Around a third of the forest lies within the Boundary Waters Canoe Area Wilderness, where visitors can enjoy over 1000 lakes and streams, 2200 primitive campsites, and 1500 miles of canoe routes.
In the Northeast, the White Mountain National Forest has over 1,200 miles of non-motorized trails for hikers to enjoy. These trails range from easy walks to tough climbs, and they extend from eastern New Hampshire into western Maine. Expect to see mountain lakes and streams, as well as wildlife for your year-round recreation. Popular places to visit in the forest include historic sites like Prickett Place and Russell-Colbath House. The Kancamagus Scenic Byway is also a popular spot during the colorful fall foliage season. Top hikes include Mt. Chocorua, Evan’s Notch, and Mt. Hedgehog.
An expanse of over 800,000 acres that extends through New Hampshire and into Maine, White Mountain National Forest was cut down for lumber in the late 1800s but has since made an impressive recovery.
Located along the Appalachian Trail, WMNF is popular for hiking as well as for scenic drives to see the colorful fall foliage.
Tons of recreational activities are available in the forest, including snowshoeing, skiing, fishing, biking, hiking, hunting, swimming, and canoe trips. There are over 1200 miles of trails here and 23 different campgrounds.
White Mountain National Forest is also an amazing place for wildlife. Moose, deer, and black bears are commonplace, and there are even peregrine falcons—the fastest animal in the world—living on some of the cliffs.
Forest Resources In The US
The nation’s forest land area remains stable, but the composition and distribution of those forests is changing. The data supporting this assertion, along with other information on the status, condition, and trends in the nation’s forest resources, are available in the USDA Forest Service’s recently released report Forest Resources of the United States, 2017, and originate from the USDA Forest Service Forest Inventory and Analysis (FIA) Program. The report is a supporting document to the upcoming 2020 Resources Planning Act (RPA) Assessment that is mandated by Congress every 10 years.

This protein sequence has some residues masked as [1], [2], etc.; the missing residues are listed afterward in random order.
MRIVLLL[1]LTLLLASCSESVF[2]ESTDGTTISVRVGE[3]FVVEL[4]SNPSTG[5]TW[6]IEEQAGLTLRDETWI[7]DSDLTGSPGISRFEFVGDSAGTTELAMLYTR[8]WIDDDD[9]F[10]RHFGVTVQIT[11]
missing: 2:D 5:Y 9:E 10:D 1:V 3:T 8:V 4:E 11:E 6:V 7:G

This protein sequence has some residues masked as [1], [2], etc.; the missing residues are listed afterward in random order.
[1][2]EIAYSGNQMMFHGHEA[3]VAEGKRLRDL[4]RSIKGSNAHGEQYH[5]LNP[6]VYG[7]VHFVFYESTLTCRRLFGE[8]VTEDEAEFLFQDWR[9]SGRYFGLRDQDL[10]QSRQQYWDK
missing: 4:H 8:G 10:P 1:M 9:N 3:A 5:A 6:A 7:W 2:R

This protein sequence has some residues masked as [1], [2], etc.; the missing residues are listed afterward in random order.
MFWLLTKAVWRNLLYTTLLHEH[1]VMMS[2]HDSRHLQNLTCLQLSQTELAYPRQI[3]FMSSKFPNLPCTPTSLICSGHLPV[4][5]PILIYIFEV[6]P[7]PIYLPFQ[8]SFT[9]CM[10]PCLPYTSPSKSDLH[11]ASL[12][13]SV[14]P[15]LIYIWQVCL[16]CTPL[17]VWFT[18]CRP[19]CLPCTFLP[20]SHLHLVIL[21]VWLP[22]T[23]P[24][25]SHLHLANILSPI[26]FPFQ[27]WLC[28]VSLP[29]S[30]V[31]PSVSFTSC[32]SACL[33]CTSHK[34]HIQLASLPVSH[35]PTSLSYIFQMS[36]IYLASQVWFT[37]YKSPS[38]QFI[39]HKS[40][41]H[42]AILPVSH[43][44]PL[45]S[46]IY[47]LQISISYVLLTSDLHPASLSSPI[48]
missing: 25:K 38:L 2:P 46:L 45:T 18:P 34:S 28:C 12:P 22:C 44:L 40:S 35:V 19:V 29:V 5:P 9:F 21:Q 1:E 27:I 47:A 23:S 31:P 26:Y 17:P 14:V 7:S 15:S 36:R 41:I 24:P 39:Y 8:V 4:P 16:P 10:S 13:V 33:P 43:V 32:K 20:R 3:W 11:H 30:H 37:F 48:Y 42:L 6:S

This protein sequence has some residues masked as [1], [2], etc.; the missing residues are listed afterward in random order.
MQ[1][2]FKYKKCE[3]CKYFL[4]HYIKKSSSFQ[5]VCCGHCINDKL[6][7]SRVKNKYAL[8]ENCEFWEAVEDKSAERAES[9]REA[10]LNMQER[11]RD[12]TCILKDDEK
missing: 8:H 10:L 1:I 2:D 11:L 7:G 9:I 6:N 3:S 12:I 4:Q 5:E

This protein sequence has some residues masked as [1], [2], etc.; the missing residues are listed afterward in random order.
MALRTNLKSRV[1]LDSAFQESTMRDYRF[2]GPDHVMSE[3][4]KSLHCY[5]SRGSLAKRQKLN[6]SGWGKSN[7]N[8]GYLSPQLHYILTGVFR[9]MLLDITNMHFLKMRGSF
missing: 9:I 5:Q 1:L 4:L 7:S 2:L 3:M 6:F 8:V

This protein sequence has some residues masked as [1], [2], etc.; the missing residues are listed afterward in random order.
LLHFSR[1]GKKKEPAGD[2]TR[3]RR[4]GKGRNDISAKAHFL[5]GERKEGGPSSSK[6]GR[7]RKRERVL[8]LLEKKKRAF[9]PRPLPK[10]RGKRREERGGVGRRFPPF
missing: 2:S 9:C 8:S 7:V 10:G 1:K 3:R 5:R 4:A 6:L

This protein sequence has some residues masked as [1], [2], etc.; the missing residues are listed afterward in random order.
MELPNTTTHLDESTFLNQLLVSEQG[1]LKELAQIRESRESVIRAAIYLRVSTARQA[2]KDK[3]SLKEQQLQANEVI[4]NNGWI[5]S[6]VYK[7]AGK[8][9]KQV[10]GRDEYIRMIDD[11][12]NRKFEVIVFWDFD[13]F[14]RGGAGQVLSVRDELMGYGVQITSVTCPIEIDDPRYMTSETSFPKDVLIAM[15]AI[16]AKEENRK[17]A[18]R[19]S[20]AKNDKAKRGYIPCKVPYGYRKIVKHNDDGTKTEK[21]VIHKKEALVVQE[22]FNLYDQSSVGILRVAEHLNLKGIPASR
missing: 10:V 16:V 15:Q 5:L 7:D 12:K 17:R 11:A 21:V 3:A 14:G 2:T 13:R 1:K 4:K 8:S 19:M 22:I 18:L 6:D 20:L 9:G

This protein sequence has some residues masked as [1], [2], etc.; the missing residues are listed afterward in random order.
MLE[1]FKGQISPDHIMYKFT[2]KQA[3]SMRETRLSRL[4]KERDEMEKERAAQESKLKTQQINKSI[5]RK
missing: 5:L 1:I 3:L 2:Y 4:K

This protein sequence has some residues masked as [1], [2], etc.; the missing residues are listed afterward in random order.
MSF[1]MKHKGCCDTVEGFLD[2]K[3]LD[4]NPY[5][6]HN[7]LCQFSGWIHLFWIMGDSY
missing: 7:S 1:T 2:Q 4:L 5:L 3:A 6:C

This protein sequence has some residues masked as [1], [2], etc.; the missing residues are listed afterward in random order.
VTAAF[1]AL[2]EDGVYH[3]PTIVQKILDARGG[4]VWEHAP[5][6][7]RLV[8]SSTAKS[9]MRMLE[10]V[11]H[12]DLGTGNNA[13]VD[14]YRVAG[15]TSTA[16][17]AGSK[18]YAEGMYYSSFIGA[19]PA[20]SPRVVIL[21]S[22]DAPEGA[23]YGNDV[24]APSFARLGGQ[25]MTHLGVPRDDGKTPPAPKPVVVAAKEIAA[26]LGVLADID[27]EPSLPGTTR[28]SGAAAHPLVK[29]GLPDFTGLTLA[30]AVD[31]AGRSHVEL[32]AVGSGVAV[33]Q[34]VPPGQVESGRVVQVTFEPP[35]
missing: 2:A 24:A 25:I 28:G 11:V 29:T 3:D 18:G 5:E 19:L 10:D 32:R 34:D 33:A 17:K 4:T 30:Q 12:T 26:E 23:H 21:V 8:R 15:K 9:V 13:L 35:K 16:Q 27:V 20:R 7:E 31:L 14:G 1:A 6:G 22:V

The report found that U.S. forest area – including lands covered by forest as well as the small woody species that grow in arid regions – has plateaued at 822.5 million acres. National forests managed by the USDA Forest Service account for 19% of the nation’s forests. These forests are aging, with most tree stands more than 60 years old. Tree volume on national forest lands has continuously increased over the past decade with the exception of the Rocky Mountain region, which has experienced a decline due to wildfires, drought, and pine beetle infestation. Wildfires, insects, and diseases are among the largest threats to forests and woodlands in the country. The increased accessibility from the country’s expanding road network means that more people have the ability to avail themselves of the resources and benefits provided by forests, but also results in forest fragmentation that can impact forest health.